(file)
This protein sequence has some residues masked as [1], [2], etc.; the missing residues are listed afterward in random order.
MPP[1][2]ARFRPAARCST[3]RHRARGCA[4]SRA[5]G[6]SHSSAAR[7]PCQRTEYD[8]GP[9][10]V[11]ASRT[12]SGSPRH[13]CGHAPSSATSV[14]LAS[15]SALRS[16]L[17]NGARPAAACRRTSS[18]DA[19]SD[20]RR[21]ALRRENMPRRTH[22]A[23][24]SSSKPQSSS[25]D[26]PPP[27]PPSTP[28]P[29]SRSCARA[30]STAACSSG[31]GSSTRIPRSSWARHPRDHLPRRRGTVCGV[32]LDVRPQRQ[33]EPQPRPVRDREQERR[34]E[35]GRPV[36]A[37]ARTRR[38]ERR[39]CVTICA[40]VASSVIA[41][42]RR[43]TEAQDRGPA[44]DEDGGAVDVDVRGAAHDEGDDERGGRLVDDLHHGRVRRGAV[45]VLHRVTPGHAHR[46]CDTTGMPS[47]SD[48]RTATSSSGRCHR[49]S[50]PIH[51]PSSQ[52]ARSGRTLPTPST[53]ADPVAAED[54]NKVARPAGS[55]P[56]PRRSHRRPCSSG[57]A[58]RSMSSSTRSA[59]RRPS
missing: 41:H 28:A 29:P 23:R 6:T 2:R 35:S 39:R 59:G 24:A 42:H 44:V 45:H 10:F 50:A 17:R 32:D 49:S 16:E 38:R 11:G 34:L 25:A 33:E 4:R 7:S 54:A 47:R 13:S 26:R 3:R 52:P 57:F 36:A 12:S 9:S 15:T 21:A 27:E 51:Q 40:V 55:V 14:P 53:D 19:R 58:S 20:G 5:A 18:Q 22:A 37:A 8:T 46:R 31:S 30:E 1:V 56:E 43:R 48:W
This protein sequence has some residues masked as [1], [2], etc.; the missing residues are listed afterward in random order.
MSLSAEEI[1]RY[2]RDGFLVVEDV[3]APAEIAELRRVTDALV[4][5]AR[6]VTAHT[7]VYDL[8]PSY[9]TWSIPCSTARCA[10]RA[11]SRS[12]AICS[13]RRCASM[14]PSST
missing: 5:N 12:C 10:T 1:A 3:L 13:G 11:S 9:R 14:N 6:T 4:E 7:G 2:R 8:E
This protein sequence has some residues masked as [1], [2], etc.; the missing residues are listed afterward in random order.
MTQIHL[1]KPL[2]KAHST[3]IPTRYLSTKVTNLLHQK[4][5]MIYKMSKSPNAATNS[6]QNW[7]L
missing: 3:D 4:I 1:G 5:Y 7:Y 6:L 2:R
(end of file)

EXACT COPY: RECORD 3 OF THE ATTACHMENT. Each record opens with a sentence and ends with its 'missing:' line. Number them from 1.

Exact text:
This protein sequence has some residues masked as [1], [2], etc.; the missing residues are listed afterward in random order.
MTQIHL[1]KPL[2]KAHST[3]IPTRYLSTKVTNLLHQK[4][5]MIYKMSKSPNAATNS[6]QNW[7]L
missing: 3:D 4:I 1:G 5:Y 7:Y 6:L 2:R